In practical scenarios, the general understanding is that the bend radius along a catenary continuously decreases, reaching its minimum value in the touchdown zone (TDZ). However, this study’s focus is on large-diameter pipes, characterised by their heightened bending stiffness. As a result, the influence of the bend radius on the catenary’s shape becomes less pronounced.
5. Identification of Parameters X and Y
The geometry of parameter (
X_{h}) also depends on the water depth, tension, and AFR [
29]. The general equation derived for this parameter is:
In the equation, the factor “K” stands as the slope of the regression line when comparing tension to the parameter—X_{h}. This slope, represented by factor K, conveys the rate of change in parameter X with respect to the pull tension, T. Furthermore, the term X_{i} designates the initial horizontal distance. Given that both the water depth and the pipe diameter influence the parameter X, the factor K is adjusted to encompass effects from these variables, making it a function of both water depth and pipe diameter.
To shed light on this relationship, a correlation analysis was conducted. This analysis assessed the water depth—acting as the predictor—across all three pipe sizes in relation to factor “
K”.
Figure 20 captures this relationship, showcasing a positive linear regression for pipes with diameters of 2.0 m, 2.5 m, and 3.0 m. Stemming from these observed relationships, a more comprehensive equation, Equation (5), was crafted. This equation positions factor
K as a function of water depth and pipe diameter, and it is grounded in the principles of linear regression analysis.
Since
X_{i} is the initial horizontal distance (pipeline without pull tension), it is dependent on the water depth and AFR property.
Figure 21 shows that
${X}_{i}$ and
$AFR$ have a power relationship with constants
$A$ and
$n$ as Equation (6). This diagram also demonstrates that these constants are dependent on water depth. As water depth increases, the constant
$A$ and
$n$ increase as well. Hence, the correlation of constant
$A$ and
$n$ as a function of water depth and pipe diameter was established. From a simple correlation study, both constants
$A$ and
$n$ have quadratic correlation, and the general equation for these constants can be derived as shown in Equations (7) and (8).
Thus, combining all of these functions, the general equation for parameter
${X}_{h}$ is proposed as below:
The relationship developed between
AFR and
Y is a linear regression line with linear term m and constant term
C. Constant (
m) is the slope, and (
C) is the y-intercept where both of these values are functions of water depth. Based on the parameter
${Y}_{v}$ profile in
Figure 22, there is a positive linear correlation observed between (
m) and (
C) and the water depth. As water depth increases, these two constant terms increase as well. Thus, from observation, factors (
m) and (
C) can be obtained from Equation (10).
Table 8 summarises this correlation and the recommended factor values. The recommended values were selected by averaging the factor for each water depth linear profile. Then, these two-factor values were substituted into a linear equation to form a general equation for estimating the inflexion point location or lay vertical parameter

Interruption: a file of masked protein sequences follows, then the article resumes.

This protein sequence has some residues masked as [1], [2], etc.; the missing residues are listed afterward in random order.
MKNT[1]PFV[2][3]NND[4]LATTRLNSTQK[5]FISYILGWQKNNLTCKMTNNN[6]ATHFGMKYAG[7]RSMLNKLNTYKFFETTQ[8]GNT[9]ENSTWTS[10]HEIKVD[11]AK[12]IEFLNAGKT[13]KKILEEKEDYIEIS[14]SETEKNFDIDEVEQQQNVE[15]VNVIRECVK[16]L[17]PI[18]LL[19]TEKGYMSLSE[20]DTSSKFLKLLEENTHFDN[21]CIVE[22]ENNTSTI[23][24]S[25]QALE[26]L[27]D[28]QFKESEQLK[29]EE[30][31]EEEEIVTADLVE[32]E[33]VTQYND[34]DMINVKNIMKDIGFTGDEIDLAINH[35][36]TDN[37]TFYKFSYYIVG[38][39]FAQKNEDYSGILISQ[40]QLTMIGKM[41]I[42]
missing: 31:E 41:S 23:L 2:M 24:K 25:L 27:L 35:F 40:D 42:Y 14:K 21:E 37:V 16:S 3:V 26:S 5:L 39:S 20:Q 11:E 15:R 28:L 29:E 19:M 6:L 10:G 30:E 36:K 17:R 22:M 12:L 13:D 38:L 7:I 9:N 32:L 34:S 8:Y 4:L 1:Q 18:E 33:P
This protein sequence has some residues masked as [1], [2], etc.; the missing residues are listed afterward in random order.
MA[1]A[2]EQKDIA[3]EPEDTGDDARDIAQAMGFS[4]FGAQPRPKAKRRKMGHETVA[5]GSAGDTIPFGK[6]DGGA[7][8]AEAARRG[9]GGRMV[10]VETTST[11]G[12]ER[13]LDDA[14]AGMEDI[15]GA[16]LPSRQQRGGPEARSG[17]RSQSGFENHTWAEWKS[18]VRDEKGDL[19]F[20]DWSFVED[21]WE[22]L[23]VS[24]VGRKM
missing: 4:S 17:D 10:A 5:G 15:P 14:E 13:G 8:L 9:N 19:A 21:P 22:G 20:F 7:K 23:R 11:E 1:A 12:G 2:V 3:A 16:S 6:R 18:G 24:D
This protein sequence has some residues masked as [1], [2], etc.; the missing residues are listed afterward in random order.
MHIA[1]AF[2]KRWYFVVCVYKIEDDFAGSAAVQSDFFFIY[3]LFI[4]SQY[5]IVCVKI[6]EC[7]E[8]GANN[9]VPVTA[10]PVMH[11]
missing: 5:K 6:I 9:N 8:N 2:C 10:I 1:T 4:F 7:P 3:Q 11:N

Y. Hence, the recommended general equation derived for parameter
${Y}_{v}$ proposed is as Equation (11).
7. Concluding Remarks and Recommendations
In light of these findings, the outcomes presented in this research are best suited for the Pre-FEED stage of HDPE structural design. This implies that they hold considerable potential for early-phase considerations, aiding in preliminary evaluations without the need for exhaustive data or analysis. However, as with any scientific endeavour, it is essential to recognise the boundaries of its applicability. While this study has made significant strides, there are specific limitations that have been underscored:
Diameter Constraints: The reliability of the design equation may diminish for pipes with a diameter of less than 2.0 m or those that exceed 3.0 m.
Water Depth Considerations: The model’s efficiency might be compromised in locations where water depths extend beyond 60 m.
DR Spectrum: The equation is finely tuned to a particular DR (dimension ratio) range, specifically between 17 and 41. Results outside this domain need to be interpreted with caution.
Given these constraints, it is pivotal for stakeholders to treat this equation as a preliminary tool, avoiding its application for conclusive design decisions. In closing, while the research has bridged some gaps, the journey towards a comprehensive and universally applicable design equation is ongoing. To fortify the findings and expand the horizons of the proposed model, further research is advocated. Such endeavours would aim to refine the model, addressing its present limitations, and ensuring it is adaptable to a broader spectrum of marine HDPE pipeline installations.
The influence of pipelay parameters on the dynamic behaviour of HDPE pipeline offshore installation is an essential aspect for broader understanding. Therefore, it is recommended to carry out further study on the hydrodynamic behaviour of offshore HDPE pipeline installation in the future.